Soon there may be a cellphone that can see though walls and into other objects as Caltech engineers have made tiny, low-cost terahertz imager chips that could be incorporated into cellphone cameras.
A secret agent is racing against time. He knows a bomb is nearby. He rounds a corner, spots a pile of suspicious boxes in the alleyway, and pulls out his cell phone. As he scans it over the packages, their contents appear onscreen. In the nick of time, his handy smartphone application reveals an explosive device, and the agent saves the day.
Sound far-fetched? In fact it is a real possibility, thanks to tiny inexpensive silicon microchips developed by a pair of electrical engineers at the California Institute of Technology (Caltech). The chips generate and radiate high-frequency electromagnetic waves, called terahertz (THz) waves, that fall into a largely untapped region of the electromagnetic spectrum—between microwaves and far-infrared radiation—and that can penetrate a host of materials without the ionizing damage of X-rays.
The new terahertz chips developed by Caltech electrical engineers, shown with a penny for scale.
When incorporated into handheld devices, the new microchips could enable a broad range of applications in fields ranging from homeland security to wireless communications to health care, and even touchless gaming. In the future, the technology may lead to noninvasive cancer diagnosis, among other applications.
“Using the same low-cost, integrated-circuit technology that’s used to make the microchips found in our cell phones and notepads today, we have made a silicon chip that can operate at nearly 300 times their speed,” says Ali Hajimiri, the Thomas G. Myers Professor of Electrical Engineering at Caltech. “These chips will enable a new generation of extremely versatile sensors.”
A bullet and a knife blade hidden inside a toy. Inset: the terahertz image obtained with the silicon chip reveals the hidden objects without needing to cut open the toy.
Hajimiri and postdoctoral scholar Kaushik Sengupta (PhD ’12) describe the work in the December issue of IEEE Journal of Solid-State Circuits.
Researchers have long touted the potential of the terahertz frequency range, from 0.3 to 3 THz, for scanning and imaging. Such electromagnetic waves can easily penetrate packaging materials and render image details in high resolution, and can also detect the chemical fingerprints of pharmaceutical drugs, biological weapons, or illegal drugs or explosives. However, most existing terahertz systems involve bulky and expensive laser setups that sometimes require exceptionally low temperatures. The potential of terahertz imaging and scanning has gone untapped because of the lack of compact, low-cost technology that can operate in the frequency range.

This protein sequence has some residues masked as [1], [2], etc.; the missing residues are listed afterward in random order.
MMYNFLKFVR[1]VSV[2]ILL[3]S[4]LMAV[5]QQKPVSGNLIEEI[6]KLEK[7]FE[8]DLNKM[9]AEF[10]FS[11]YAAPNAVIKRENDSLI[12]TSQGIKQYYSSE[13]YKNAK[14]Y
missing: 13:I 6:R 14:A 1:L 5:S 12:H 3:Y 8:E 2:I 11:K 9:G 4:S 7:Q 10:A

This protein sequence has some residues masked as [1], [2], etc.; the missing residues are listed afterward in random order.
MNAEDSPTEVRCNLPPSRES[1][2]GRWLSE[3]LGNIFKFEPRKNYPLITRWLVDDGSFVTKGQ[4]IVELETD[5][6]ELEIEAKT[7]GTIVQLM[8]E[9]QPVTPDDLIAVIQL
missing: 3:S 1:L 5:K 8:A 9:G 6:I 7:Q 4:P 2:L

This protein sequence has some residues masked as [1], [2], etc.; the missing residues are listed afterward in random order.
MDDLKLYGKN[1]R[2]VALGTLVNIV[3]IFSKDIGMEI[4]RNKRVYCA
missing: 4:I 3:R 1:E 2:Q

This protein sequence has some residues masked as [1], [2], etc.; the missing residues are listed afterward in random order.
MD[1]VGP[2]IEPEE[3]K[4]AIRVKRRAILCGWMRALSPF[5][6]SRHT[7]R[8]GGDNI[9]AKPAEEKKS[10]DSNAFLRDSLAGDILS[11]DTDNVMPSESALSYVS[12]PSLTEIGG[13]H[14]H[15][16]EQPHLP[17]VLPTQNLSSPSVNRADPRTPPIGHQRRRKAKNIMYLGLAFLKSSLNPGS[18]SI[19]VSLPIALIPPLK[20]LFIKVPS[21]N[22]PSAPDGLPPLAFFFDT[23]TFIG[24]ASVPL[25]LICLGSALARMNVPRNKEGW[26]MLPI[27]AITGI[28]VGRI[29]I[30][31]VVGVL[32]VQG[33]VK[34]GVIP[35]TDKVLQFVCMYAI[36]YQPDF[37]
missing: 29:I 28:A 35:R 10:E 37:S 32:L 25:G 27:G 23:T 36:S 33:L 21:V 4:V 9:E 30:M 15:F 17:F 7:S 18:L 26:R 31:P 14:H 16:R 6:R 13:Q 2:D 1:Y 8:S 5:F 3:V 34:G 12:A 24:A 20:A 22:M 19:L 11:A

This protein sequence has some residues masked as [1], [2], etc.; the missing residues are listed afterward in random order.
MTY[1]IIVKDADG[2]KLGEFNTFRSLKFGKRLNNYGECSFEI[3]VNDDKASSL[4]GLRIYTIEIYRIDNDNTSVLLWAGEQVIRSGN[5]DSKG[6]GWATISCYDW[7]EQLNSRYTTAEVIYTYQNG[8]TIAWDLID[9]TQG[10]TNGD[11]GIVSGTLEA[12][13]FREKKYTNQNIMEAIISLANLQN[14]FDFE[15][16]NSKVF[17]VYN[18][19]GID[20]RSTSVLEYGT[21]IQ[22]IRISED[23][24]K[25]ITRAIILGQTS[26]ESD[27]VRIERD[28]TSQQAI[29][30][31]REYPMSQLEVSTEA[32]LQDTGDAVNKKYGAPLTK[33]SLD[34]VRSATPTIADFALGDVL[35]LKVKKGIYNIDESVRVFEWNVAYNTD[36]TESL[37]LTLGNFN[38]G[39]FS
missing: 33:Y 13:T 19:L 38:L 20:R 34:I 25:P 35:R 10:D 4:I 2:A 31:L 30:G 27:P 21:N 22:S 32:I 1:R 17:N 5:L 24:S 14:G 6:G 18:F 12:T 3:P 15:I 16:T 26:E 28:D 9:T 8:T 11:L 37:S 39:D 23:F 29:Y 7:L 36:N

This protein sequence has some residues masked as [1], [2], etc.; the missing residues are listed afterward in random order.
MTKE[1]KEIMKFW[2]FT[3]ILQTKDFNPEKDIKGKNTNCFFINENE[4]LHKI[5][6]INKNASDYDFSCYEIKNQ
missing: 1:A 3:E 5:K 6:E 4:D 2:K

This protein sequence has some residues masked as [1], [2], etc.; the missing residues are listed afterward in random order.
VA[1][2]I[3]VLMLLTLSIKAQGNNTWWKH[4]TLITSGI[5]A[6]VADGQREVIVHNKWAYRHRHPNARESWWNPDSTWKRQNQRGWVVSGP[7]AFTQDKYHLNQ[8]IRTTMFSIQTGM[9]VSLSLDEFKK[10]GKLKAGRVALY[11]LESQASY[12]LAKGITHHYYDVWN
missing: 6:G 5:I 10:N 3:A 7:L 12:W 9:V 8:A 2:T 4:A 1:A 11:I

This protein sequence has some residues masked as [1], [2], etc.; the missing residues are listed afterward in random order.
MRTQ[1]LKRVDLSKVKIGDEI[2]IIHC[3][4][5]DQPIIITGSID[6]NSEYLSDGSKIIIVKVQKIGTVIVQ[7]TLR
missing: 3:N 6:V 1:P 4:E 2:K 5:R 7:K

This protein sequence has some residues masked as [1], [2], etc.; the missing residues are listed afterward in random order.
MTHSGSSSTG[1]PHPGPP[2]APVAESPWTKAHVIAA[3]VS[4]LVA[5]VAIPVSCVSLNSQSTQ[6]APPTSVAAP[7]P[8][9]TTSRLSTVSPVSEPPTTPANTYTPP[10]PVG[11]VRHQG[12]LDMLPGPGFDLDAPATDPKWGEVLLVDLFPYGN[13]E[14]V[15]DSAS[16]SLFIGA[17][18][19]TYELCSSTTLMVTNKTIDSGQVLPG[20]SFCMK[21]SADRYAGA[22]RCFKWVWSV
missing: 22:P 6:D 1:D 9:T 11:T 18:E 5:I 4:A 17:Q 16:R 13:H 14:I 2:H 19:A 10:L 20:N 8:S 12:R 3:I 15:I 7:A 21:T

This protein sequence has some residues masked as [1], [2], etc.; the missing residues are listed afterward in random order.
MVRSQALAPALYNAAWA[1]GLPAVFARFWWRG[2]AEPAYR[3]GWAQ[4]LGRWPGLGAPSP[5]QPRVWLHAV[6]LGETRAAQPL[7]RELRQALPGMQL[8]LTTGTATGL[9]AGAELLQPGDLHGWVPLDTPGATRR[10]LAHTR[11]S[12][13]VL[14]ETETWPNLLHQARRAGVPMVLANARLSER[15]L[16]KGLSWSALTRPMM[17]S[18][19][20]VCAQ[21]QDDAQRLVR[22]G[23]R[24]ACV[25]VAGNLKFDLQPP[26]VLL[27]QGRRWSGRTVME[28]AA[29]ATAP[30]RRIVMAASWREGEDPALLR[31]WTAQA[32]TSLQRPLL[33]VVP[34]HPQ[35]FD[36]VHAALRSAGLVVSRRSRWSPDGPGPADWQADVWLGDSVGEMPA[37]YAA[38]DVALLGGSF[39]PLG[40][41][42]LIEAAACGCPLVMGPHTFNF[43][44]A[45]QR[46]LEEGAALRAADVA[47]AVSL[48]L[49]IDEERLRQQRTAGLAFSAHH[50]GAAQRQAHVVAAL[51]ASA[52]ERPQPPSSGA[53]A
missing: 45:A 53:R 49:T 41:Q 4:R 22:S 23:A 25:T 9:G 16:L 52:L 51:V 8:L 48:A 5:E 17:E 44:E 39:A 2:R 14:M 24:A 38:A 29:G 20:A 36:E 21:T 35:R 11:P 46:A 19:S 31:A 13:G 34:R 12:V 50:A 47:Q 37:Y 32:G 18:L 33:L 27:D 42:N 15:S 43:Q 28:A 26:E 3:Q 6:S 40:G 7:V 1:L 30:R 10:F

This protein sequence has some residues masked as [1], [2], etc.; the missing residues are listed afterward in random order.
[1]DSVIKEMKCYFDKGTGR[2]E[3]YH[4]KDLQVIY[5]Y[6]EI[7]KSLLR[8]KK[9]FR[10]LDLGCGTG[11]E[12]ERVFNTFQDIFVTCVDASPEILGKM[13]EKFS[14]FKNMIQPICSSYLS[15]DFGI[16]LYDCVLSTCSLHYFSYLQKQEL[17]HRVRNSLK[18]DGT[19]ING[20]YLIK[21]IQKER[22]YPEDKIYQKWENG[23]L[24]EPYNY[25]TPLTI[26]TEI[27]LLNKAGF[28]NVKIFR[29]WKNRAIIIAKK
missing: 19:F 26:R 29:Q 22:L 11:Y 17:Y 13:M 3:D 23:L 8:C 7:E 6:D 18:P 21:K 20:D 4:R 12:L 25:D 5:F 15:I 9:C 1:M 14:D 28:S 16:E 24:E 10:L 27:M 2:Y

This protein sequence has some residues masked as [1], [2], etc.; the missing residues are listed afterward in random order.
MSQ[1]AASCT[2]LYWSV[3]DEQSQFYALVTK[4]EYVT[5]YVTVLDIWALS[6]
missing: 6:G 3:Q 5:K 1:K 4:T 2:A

The toy cut open revealing the hidden bullet and blade.
To finally realize the promise of terahertz waves, Hajimiri and Sengupta used complementary metal-oxide semiconductor, or CMOS, technology, which is commonly used to make the microchips in everyday electronic devices, to design silicon chips with fully integrated functionalities and that operate at terahertz frequencies—but fit on a fingertip.
“This extraordinary level of creativity, which has enabled imaging in the terahertz frequency range, is very much in line with Caltech’s long tradition of innovation in the area of CMOS technology,” says Ares Rosakis, chair of Caltech’s Division of Engineering and Applied Science. “Caltech engineers, like Ali Hajimiri, truly work in an interdisciplinary way to push the boundaries of what is possible.”
The new chips boast signals more than a thousand times stronger than existing approaches, and emanate terahertz signals that can be dynamically programmed to point in a specified direction, making them the world’s first integrated terahertz scanning arrays.
Using the scanner, the researchers can reveal a razor blade hidden within a piece of plastic, for example, or determine the fat content of chicken tissue. “We are not just talking about a potential. We have actually demonstrated that this works,” says Hajimiri. “The first time we saw the actual images, it took our breath away.”
Hajimiri and Sengupta had to overcome multiple hurdles to translate CMOS technology into workable terahertz chips—including the fact that silicon chips are simply not designed to operate at terahertz frequencies. In fact, every transistor has a frequency, known as the cut-off frequency, above which it fails to amplify a signal—and no standard transistors can amplify signals in the terahertz range.